The Mountain Goat Gallery


Jackson Peak

Posted by Jim Steele on August 28th, 2013 filed in Gros Ventres

At 10,741 feet, Jackson Peak dominates the skyline across Jackson Hole to the southeast from much of the Teton Range. From the summit, you’ll feel like the King of Jackson while you take in sweeping views of the Tetons to the northwest and the vast Gros Ventres to the east. At 5.3 miles each way with 2,500 feet of elevation gain, Jackson Peak makes a perfect day hike.

Jackson Peak (on the far left) above Goodwin Lake on August 17, 2013.

Jackson Peak (on the far left) above Goodwin Lake on August 17, 2013.

Plus, the trip has a bonus: You’ll pass by the beautiful Goodwin Lake about halfway to the summit. Surrounded by forests and a minor peak, Goodwin Lake is a fantastic place to stop for a break, camp, or jump in for a swim (assuming that you’re not deterred by ice-cold waters).

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Even better, the trailhead is only 10 miles from the town of Jackson and, at an elevation of 8,200 feet, you gain plenty of elevation before you even leave your vehicle. Start at the beginning of the Elk Refuge Road at the east end of Broadway Avenue. Stay on the Elk Refuge Road for 4.6 miles, then turn right toward the Curtis Canyon Campground. At 6.0 miles you’ll begin a steady climb up a hill above the Elk Refuge. Continue past turnoffs to the Curtis Canyon Viewpoint and Curtis Canyon Campground at 7.2 miles until you reach a “Y” junction with Sheep Creek Road at 8.9 miles. Turn right and follow the exceptionally rough road until it ends at the trailhead after 1.0 more mile.

You’ll quickly begin hiking up a hillside covered by sagebrush and wildflowers that are likely to be in bloom early in the season and where you’ll catch glimpses of Jackson Peak to the south and the Tetons to the northwest. After a moderately steep section, the trail reaches a canyon rim above Sheep Creek at 0.8 miles. The grade moderates and you follow this rim south for about two miles, spending much of the time in forest but enjoying an occasional view of the Tetons.

At 2.4 miles, you come to a Gros Ventre Wilderness sign and the trail jogs to the east of a hill. If you look behind you, you’ll catch some cool views of the canyon to the north. At 3.0 miles, you cross a small creek and at 3.1 miles you arrive at Goodwin Lake.

Goodwin Lake, photographed August 17, 2013.

Goodwin Lake, photographed August 17, 2013.

Plenty of people hike no farther than Goodwin Lake. A gorgeous alpine cirque at an elevation of 9,500 feet, the lake is popular with both campers and fishermen. You might not have solitude here (the proximity to Jackson and the modest distance make it a popular hike), but you’ll definitely enjoy the scene.

Goodwin Lake, seen from the south shore on September 29, 2010.

Goodwin Lake, seen from the south shore on September 29, 2010.

You’re 2.2 miles from the summit. You hike along the east shore before beginning a moderately steep climb into meadows directly below Jackson Peak. These rolling meadows are an underappreciated section of the hike. You’ll start to get a few glimpses of the vast Gros Ventre range while you walk along the eastern base of Jackson Peak. You feel like you’re a thousand miles away from civilization, when in reality, the east edge of Jackson is only six miles away as the crow flies.

After you’ve walked through the meadows, you reach an unmarked junction at 4.5 miles (from the trailhead) just before the trail reaches a minor crest and begins heading downward toward trails to Cache Creek and Turquoise Lake. The junction is usually marked with a cairn. Turn to the right. This is where the real work begins; in 0.8 steep miles you’ll be at the top after approaching the summit from the south.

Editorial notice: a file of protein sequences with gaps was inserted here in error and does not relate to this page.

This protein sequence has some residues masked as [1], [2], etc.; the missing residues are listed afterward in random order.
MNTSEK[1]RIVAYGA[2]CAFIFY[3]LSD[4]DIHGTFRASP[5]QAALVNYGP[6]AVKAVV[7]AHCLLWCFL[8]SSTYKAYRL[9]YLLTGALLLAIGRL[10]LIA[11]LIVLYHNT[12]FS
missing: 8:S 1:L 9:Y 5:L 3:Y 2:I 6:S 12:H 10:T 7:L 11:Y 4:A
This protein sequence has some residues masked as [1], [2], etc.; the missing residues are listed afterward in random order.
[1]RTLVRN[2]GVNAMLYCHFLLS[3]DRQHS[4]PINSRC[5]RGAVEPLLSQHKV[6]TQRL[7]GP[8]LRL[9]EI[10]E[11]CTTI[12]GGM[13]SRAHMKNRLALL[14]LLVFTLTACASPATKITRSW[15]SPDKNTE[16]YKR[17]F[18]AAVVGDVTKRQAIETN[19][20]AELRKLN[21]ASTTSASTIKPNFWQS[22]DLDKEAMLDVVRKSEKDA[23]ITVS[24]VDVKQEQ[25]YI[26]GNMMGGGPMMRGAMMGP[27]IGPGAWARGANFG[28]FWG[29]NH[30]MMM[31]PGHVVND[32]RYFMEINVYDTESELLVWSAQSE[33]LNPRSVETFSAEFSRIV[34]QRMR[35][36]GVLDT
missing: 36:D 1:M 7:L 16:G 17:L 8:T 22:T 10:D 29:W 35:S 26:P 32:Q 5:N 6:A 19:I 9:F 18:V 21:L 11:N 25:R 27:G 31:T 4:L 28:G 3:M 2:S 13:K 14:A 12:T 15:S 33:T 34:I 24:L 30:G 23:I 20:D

The Tetons seen from Jackson Peak on September 29, 2010.

The Tetons seen from Jackson Peak on September 29, 2010.

And what a view! The summit is well above the forest, so there’s nothing to keep you from feeling like you’re on top of the world. All you’ll see to the northeast, east and southeast are the Gros Ventres, including Cache Peak and Sleeping Indian. To the northwest, you’ll see the Tetons and Jackson Lake. Ironically, you can’t see much of the Town of Jackson from Jackson Peak, although the area below High School Butte is visible. Watch for the green roof of the Goodwin Lake ski cabin in the forests south of the lake.

Sleeping Indian / Sheep Mountain seen from Jackson Peak on August 17, 2013.

Sleeping Indian / Sheep Mountain seen from Jackson Peak on August 17, 2013.

Jackson Peak can also be part of some longer itineraries. A connection is available to the trails that lead from Upper Cache Creek to Turquoise Lake, so it’s possible to hike up Jackson Peak from the Cache Creek Trailhead. That would be an exceptionally long day (approximately 30 miles), but you could shorten the adventure by mountain biking up Cache Creek and leaving your bike at the wilderness boundary. You could also shuttle a car to the Goodwin Lake Trailhead.

The Gros Ventres seen from Jackson Peak on August 17, 2013.

The Gros Ventres seen from Jackson Peak on August 17, 2013.

In addition, campers with a car shuttle sometimes start at the Goodwin Lake Trailhead, camp at Turquoise Lake, then emerge at Granite Hot Springs the next day, wrapping up their trip with a relaxing soak.

Notes: These trails are popular with dog owners. … Be alert; these trails lead through prime bear country. … Once you leave Broadway, the entire route to the trailhead is on gravel roads. Most are in reasonably good shape, but the final mile is exceptionally rough. You may be able to get to the trailhead in a regular car, but a wagon with higher clearance or a truck is highly recommended. … Don’t confuse this Jackson Peak with the one in the Wind River Range. … Snow likely lingers on this trail well into July.


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